To explain the deviation, the researchers formulated the hypothesis that, most likely, this region of chromosome 8 has been subjected to a process of selective pressure in the past, aimed at better adapting individuals to the environment. At a time when food was scarce, the PPP1R3B gene, related to the accumulation of glycids and lipids, would give its carriers an evolutionary advantage, allowing them to live longer, reproduce more, and transmit this trait to offspring.
But what was an advantage in the past has become a problem in the present, in a context of high caloric intake and physical inactivity, aggravated by habits such as smoking and excessive alcohol consumption.
“This information is extremely important from the point of view of public health. We raised the hypothesis that, most likely, it exists in the population of the region of Campinas – and we are confirming this in populations of other regions of the State of São Paulo as well – an increased genetic predisposition for obesity and its complications. If I were the manager of the public health system in the region, I would place great emphasis on obesity and diabetes prevention programs, with specific teams to promote changes in eating habits, encourage the practice of physical exercise and warn about the dangers of smoking and alcohol intake, ”said Lopes-Cendes.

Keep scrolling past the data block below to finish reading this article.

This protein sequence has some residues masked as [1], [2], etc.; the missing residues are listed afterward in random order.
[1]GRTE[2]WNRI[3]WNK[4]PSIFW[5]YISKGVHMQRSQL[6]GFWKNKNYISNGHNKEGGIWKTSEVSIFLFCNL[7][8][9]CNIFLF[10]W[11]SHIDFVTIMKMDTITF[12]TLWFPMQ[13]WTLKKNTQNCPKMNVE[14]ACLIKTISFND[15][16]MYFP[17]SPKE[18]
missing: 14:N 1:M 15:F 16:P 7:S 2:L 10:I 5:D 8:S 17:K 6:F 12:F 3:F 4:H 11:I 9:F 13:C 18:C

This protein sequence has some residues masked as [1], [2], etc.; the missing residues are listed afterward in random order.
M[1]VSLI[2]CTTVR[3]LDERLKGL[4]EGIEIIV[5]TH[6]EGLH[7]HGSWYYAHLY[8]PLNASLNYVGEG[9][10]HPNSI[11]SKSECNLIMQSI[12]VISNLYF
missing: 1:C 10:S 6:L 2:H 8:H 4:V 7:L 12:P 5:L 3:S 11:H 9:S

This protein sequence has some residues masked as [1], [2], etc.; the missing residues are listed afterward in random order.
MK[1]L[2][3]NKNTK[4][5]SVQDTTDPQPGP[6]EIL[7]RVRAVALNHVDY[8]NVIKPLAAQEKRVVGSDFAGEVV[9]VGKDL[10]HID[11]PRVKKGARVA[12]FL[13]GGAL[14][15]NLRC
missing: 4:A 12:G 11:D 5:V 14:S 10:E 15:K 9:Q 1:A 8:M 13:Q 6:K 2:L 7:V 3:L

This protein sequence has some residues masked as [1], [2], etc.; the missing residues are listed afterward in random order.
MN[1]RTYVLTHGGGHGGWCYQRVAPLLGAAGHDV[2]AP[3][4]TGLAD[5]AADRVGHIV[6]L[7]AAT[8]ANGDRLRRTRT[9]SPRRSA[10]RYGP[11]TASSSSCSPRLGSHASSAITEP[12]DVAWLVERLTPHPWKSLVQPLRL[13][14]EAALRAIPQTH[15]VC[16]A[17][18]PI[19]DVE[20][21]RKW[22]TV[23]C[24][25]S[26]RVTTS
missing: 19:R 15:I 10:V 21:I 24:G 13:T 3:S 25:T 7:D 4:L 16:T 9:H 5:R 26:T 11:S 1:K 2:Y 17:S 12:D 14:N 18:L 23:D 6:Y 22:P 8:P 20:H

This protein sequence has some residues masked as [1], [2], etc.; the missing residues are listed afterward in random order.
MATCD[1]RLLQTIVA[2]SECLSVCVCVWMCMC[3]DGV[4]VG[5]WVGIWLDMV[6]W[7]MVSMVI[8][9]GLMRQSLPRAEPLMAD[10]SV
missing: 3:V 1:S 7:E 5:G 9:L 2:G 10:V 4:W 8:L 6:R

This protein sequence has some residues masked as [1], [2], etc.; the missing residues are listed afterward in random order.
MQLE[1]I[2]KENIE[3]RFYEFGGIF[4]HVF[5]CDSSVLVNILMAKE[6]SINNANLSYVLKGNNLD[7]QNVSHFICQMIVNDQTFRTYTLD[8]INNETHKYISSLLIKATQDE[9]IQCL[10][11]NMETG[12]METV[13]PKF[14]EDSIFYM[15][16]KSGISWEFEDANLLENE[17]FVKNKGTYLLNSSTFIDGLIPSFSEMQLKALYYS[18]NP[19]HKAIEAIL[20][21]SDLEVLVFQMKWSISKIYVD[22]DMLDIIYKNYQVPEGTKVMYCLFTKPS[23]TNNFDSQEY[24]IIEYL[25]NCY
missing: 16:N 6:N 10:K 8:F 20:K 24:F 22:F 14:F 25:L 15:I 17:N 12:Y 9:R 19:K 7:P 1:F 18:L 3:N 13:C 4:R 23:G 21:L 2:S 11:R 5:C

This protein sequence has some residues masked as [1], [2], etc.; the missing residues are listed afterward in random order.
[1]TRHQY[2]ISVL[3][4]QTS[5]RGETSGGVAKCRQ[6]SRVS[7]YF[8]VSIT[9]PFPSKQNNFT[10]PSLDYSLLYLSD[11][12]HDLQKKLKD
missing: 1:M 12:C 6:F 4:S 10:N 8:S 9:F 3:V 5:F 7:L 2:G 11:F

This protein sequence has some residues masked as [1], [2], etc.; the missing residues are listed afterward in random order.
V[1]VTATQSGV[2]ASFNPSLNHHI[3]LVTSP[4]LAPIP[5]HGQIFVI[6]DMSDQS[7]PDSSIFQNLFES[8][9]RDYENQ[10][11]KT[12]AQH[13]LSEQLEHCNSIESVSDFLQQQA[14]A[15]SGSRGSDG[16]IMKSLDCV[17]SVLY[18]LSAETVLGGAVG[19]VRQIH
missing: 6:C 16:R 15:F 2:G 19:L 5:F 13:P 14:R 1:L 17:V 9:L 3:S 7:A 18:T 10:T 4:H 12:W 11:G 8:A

With this objective, the researcher has presented the results of the research in different forums, opening a dialogue with academics in the health sector, especially in the area of epidemiology. “This is a process that we call‘ implementing science or medicine ‘, that is, implementing in practice, especially in medical practice, what we have discovered with scientific research, “he said.
“Our goal is to apply the results in precision medicine. Given the genetic characteristics of the Brazilian population, extremely heterogeneous, it is likely that each medical center that wants to implement the practices of precision medicine will have to do this type of study in its population of interest. This mapping is very important because we know, in medicine, that the greater or lesser predisposition to this or that disease depends on the presence of certain genes in specific regions of the genome, that is, on local ancestry ”, he said.
The research was conducted during the postdoctoral research by Rodrigo Secolin, lead author of the article and FAPESP scholarship holder.
The article Distribution of local ancestry and evidence of adaptation in admixed populations, by Rodrigo Secolin, Alex Mas-Sandoval, Lara R. Arauna, Fábio R. Torres, Tânia K. de Araujo, Marilza L. Santos, Cristiane S. Rocha, Benilton S. Carvalho, Fernando Cendes, Iscia Lopes-Cendes and David Comas, for being accessed at www.nature.com/articles/s41598-019-50362-2.